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Redwood City company shifts operations to make face shields for hospitals

Original post made on Apr 2, 2020

Before the coronavirus pandemic rocked the world, Carbon used its printing technology to crank out midsoles for Adidas. Now, it has a new mission: supplying health care workers with face shields.

Read the full story here Web Link posted Thursday, April 2, 2020, 9:56 AM

Comments (6)

9 people like this
Posted by Anonymous
a resident of Downtown North
on Apr 2, 2020 at 11:59 am

Thank goodness for companies like Carbon who step up to fill the need in the void left by Presidential delay and mismanagement! I salute their ingenuity and good citizenship!


1 person likes this
Posted by LosAltosDoc
a resident of Los Altos
on Apr 2, 2020 at 12:09 pm

It is small, agile high tech companies like this that can tool up quickly to make health care products that are compatible with their core technologies. In this case, face masks. In other cases, other items of protective gear.

As for ventilators, the US govt is insane to be looking at dinosaur companies like Ford and GM to make them. They're far too big and far too inflexible. They don't make parts, they assemble cars from components made for them by subcontractors in the auto parts industry. The USA should be looking for agile auto parts and other industrial parts suppliers whose skills and engineering talent align well with making ventilators.


2 people like this
Posted by Anon
a resident of Another Palo Alto neighborhood
on Apr 2, 2020 at 1:47 pm

Posted by LosAltosDoc, a resident of Los Altos

>> The USA should be looking for agile auto parts and other industrial parts suppliers whose skills and engineering talent align well with making ventilators.

BBC News had a clip about some guys (in Italy I think?) who devised a way to use 3D printers to create a part of a makeshift ventilator system. They published the 3D printer program on some maker websites somewhere for people to use for free.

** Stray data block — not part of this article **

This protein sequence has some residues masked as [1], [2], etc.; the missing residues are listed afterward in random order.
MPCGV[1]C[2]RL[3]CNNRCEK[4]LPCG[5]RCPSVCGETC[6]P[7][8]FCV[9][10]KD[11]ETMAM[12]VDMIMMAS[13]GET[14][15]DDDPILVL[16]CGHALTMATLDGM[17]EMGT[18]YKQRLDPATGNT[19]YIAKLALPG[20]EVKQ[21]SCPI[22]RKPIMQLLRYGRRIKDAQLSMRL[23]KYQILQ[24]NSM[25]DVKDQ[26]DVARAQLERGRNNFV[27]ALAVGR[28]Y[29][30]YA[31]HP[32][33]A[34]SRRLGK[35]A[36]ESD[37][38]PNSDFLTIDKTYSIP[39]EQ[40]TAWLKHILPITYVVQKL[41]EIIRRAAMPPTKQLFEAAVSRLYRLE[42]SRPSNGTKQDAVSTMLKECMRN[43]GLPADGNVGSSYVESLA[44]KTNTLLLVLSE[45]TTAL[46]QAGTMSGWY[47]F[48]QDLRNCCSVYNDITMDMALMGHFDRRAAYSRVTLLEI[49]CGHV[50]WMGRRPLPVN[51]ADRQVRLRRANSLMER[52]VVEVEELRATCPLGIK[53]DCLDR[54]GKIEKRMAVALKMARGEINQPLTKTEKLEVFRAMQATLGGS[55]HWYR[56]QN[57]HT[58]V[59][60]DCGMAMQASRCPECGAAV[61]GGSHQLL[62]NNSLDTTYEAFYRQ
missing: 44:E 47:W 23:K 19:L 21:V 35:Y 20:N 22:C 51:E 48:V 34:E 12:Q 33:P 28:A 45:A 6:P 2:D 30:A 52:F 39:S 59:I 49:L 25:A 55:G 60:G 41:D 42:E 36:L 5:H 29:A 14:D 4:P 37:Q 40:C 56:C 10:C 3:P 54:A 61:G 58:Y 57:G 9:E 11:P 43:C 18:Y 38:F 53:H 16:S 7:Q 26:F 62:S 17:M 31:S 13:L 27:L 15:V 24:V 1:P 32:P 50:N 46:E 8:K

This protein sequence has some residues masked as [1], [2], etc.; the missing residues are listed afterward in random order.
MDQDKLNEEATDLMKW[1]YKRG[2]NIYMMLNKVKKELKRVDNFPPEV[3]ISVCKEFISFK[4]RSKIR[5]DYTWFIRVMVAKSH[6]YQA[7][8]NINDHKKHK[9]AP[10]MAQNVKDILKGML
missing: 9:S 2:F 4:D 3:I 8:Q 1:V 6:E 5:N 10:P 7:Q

If anyone knows anything more about that, or, what is in the lead article here, or other instances, please post.


2 people like this
Posted by @anon
a resident of Los Altos
on Apr 2, 2020 at 5:45 pm

Saw that article and it was really, really neat stuff!!! That was the kind of innovation I was referring to. It's what engineers admiringly would call "a great engineering solution". Brilliant, simple, and cheap-and-dirty".

Saw one other article online, possibly at the Palo Alto Times, or maybe the Murky News. I'll see if I can find a link. A tech company somewhere in the Bay Area has pivoted rapidly from solar cells to repairing and updating defective or outdated ventilators. As I remember, when the US gross-mis-Govt started releasing its warehoused stockpile of ventilators, many of them either were obsolete in need of update or were warehoused because they were defective!!! Also, many hospitals have a lot of mothballed respirators with similar simple issues. What the company is gearing up to do is to take these useless ventilators and make minor repairs and/or updates to them so that they can be used to fight Covid-19. That's what I mean by agility and engineering expertise, and desire to do great work and not just acceptable work.

Found a link. It's not the original BBC article, which I also saw, and I'm sure there are others.

Web Link.

Cheers! "The old order changeth, yielding place to new --- "


Like this comment
Posted by Anon
a resident of Another Palo Alto neighborhood
on Apr 3, 2020 at 10:37 am

I found a different article about the Italian design. This article, in Forbes, sounds a bit different than what I originally heard. Still, I hope this is one of many such responses:

Web Link


2 people like this
Posted by Bingo
a resident of Professorville
on Apr 3, 2020 at 12:35 pm

Here’s a link about others who have designed plastic ventilators (under $200 each) and posted the free instructions online.
Saw the story on NBC Today Show this morning.

Web Link


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